I took a brief trip to Munich last year, really only in the city for about two days. I stayed on the outskirts, in an area that was fairly residential with not much to see except for two things: The BMW factory and what I especially wanted to see, Olympic Park. I was 9 years old when the 1972 Munich Olympics were held and I clearly remember watching Jim McKay describe the horror that occurred. It left quite an impression on me, realizing for the first time that terrorism existed. Even though images of the Viet Nam war were constant, this felt much different. The Olympics were about people coming together and rising above differences – even war – for something more humanistic. But, that did not happen.

Simpler things first.

Here is a picture of the BMW headquarters. A unique and interesting building. It’s located right next to Olympic Park.

I was searching for the location of the infamous balcony above the apartment where the terrorists held the Israelis hostage. It took some research, but I found it. It’s building 31 in the Olympic village Building 31, Olympic Village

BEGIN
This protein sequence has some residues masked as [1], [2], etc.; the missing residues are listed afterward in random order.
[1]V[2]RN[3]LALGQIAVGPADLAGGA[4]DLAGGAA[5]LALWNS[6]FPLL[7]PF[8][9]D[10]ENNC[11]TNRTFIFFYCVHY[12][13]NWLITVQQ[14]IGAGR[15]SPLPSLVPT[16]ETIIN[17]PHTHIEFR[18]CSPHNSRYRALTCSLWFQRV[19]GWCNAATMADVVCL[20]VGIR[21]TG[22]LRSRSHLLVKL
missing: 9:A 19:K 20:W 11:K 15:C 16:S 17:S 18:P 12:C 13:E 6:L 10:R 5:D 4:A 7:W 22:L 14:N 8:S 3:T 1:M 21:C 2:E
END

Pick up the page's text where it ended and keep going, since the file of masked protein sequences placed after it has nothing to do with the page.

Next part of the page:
Here is the balcony where the hostages came out:

And here is the infamous picture of the terrorist, an image that I remember all of these years:

And there are several memorials to the tragic event. Here is the one right outside of Building 31, listing the Israeli athletes and coaches that were killed:

And another near the main bridge which brings you into the Olympic Park from the Olympic Village. Sorry, can’t tell you what it says.

Recently there was a new memorial dedicated by the German government. Nice to see.

Germany opens Memorial to Israelis killed in 1972 Olympic Massacre

What a tragic event. Of course there are other significant positive events that happened during these games. The achievement that stands out to me is the Gold Medal record set by Mark Spitz. It was thrill to see the pool he swam in, below.